Warehouse Lessons
by G. Murray Thomas

I got my first job through a temp agency,
although it lasted all summer,
the summer before I headed off to college
to learn new things.

It was in an electronics parts warehouse.
We got a little wooden cart
and a list of parts to gather
and deliver to the shipping department.
At the end of my second day
my co-workers took me aside
and told me I was working too hard.

It turned out the warehouse was closing
at the end of the summer.
There were two groups of employees –
temps like me, mostly college students,
and a group of older men
who had worked there for thirty years
and were about to lose their jobs.
Neither group cared
about the work,
about their job,
about the company.

I was already learning new things.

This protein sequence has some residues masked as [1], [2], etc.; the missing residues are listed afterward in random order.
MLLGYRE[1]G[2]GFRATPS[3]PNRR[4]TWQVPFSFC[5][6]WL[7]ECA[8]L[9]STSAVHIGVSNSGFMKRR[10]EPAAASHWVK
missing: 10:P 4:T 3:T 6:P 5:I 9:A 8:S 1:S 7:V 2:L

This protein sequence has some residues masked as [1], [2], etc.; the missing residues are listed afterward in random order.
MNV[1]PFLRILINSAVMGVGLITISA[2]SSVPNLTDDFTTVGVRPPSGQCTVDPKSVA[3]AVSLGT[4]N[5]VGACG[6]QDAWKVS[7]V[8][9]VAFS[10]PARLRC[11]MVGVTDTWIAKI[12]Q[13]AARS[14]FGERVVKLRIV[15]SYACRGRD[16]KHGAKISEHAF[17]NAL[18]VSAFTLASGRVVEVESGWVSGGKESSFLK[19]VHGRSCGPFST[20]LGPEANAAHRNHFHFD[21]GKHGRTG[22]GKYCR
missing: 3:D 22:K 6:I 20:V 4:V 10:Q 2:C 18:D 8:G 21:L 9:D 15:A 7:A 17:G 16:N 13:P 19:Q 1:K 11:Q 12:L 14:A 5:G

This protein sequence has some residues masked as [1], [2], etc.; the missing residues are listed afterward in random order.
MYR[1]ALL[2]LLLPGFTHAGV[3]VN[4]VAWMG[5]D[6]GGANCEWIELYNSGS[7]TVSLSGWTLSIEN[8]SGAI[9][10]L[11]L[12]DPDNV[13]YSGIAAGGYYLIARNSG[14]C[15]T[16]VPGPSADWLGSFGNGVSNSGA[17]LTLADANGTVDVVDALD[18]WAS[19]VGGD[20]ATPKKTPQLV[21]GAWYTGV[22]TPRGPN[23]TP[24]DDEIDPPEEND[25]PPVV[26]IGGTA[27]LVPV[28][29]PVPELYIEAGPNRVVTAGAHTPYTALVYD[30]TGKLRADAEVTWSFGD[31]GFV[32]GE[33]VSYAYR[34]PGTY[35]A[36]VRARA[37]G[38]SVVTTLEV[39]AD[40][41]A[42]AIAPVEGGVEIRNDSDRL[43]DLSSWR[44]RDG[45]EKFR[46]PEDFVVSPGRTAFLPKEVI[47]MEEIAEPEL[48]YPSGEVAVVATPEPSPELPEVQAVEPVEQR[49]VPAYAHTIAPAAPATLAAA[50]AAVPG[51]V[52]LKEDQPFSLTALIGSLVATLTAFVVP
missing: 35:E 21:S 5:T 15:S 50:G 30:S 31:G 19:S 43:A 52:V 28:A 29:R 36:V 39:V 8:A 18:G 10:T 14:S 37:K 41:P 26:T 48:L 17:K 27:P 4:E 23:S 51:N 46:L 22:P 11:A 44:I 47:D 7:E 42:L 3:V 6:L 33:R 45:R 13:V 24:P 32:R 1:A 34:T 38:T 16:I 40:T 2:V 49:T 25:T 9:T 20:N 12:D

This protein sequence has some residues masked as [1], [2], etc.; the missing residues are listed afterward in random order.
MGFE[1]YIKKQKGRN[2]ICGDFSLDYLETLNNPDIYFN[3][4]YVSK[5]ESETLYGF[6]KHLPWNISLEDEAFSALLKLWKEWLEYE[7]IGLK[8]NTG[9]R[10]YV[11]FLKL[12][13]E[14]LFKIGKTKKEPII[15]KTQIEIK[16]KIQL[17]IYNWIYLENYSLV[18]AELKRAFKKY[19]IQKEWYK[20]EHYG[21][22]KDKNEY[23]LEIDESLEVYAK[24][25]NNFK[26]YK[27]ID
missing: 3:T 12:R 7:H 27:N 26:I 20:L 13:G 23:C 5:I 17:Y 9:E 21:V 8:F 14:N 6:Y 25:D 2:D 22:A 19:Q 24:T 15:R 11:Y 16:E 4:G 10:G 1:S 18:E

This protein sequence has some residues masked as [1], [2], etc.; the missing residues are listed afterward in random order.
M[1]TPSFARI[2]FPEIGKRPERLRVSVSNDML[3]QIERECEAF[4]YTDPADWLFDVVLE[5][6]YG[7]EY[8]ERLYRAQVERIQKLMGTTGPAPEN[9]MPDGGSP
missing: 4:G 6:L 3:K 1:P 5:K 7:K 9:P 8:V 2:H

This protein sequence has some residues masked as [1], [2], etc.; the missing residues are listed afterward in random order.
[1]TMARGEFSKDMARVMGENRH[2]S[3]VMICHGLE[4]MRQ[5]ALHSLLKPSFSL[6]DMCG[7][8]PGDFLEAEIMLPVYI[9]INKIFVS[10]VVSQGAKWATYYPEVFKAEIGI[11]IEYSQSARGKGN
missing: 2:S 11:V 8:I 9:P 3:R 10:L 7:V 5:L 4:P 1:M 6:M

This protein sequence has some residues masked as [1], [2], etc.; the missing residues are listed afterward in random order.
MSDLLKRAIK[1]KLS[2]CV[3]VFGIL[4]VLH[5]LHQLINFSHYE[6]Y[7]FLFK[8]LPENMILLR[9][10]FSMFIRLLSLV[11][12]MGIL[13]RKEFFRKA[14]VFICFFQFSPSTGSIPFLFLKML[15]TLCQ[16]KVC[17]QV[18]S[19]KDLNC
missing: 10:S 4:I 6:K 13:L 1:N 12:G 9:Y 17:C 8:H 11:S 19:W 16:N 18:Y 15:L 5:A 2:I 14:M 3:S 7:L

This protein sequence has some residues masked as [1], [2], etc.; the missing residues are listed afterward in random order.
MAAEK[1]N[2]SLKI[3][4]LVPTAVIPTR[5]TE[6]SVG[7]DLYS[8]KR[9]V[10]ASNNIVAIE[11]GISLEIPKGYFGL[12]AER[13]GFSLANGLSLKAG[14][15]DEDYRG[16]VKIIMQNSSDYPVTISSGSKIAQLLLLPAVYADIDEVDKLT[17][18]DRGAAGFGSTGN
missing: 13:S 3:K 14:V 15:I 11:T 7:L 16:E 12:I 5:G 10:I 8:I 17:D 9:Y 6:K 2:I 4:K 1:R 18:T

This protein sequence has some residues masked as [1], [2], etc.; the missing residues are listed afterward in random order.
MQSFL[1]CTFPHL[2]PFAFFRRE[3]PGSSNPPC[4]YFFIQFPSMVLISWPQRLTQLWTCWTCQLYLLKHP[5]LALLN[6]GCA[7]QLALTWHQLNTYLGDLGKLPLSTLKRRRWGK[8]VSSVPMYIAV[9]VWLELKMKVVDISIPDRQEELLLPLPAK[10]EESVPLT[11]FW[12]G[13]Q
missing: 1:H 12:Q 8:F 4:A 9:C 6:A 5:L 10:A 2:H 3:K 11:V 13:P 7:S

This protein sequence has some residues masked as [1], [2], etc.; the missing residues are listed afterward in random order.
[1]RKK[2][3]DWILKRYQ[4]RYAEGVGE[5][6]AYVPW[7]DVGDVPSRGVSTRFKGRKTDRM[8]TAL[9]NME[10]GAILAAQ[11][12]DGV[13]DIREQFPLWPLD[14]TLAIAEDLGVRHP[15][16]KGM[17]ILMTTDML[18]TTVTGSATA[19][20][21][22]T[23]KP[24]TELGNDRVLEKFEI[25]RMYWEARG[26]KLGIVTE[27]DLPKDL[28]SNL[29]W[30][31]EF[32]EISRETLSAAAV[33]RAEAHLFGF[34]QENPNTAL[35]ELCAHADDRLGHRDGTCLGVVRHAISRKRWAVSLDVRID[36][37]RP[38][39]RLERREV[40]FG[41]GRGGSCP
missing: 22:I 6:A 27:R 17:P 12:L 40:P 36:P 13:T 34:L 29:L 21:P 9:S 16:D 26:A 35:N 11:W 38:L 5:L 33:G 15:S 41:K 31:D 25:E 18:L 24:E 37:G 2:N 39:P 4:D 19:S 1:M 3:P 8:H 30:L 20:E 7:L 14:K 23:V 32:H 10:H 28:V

AUTHOR’S PHOTO CAPTION: This is either the summer of my first job, or the following summer. Not sure.

NOTE FROM THE AUTHOR: When I saw the prompt, this poem wrote itself.

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ABOUT THE AUTHOR: G. Murray Thomas always knew he wanted to be a writer. He spent much his downtime in the warehouse scribbling notes for his first (unpublished) novel. When he went to college, he emerged with a degree in creative writing. Information about his current writing activities and published work can be found at